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What's Growing On?

EmilyI'm afraid we have been negligent in update our web site.

I've been trying to get some poems and articles published in other places as well as working on a book (fiction).

We'll try to do better in the future.

Pumpkin Pie Recipe on Boomer CafePumpkin Pie Recipe Poem

Bommer Cafe has had the good taste to publish my Pumpkin Pie Recipe Poem on their site (here).

Also, The Society of Classical Poets has published two of my poems on their site (here). One of them is about Composting.

 

199 Poisonous Plants

While plants and flowers are a great way to decorate, not every plant is safe for your home. We know poison oak shouldn’t be touched, and to keep poinsettias away from our pets, but did you know some of your favorite blooms may have toxic properties as well?

ProFlowers has rounded up a list of almost 200 common poisonous plants so you can be sure you’re picking the safest options. Most of these plants are safe to grow and keep in your home, but should be avoided if you’re concerned of accidental ingestion from a hungry pet or curious child. Look through the list of plant names and make sure no one in your home is at risk.

Full bush in fall colorsEuonymus alatus

Euonymus alatus is a dense, bushy, deciduous shrub with dark green leaves up to three inches long that turn brilliant red in the autumn. It is part of a genus of about 175 species found mostly in Asia.

(more)

Joel Roberts PoinsettJoel Roberts Poinsett

Joel Poinsett was born on March 2nd, 1779 in Charleston, South Carolina. As a very educated young person he was fluent in French, Spanish, Italian, and German. He had studied medicine, law, and military science. Early on he had the opportunity to travel for eight years in Europe. (more)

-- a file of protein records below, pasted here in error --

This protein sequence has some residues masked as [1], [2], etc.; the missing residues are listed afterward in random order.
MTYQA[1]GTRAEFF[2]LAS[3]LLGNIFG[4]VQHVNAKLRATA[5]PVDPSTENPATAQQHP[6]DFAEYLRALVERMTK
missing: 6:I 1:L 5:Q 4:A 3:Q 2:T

The Bit in the MIddleThe Bit In The Middle

Patrick Vickery, our gardening friend from the Scottish Highlands has generously written for EmilyCompost since early in this century. He has a new book out, "The Bit in the Middle," available on Amazon. They describe the book as "...charting the chaotic, absurd and often extraordinary aspects of everyday life..."

(more on Patrick or visit his web site or his blog)

Emily: Question about my Christmas Cactus

Christmas CactusDear Emily: I have a question about my Christmas cactus. I have had the plant for over a year and my mother in law had the plant for a while before me. It always flowered for her, and It hasn't flowered once while I've had it. What am I doing wrong?

A: The soil must be kept moist during the growing season, but somewhat dry when the plant is resting. Full sunlight and and average room temperatures are recommended. Short days are required to induce blooming. On September 1, the plant should have total darkness from 6:00 pm to 8:00 am until buds form. Or, if the plant is in a cool room (I have read 53 degrees or also I have read below 68 degrees but above 42 degrees) from mid-September to mid-October, flowers will be produced regardless of the day length.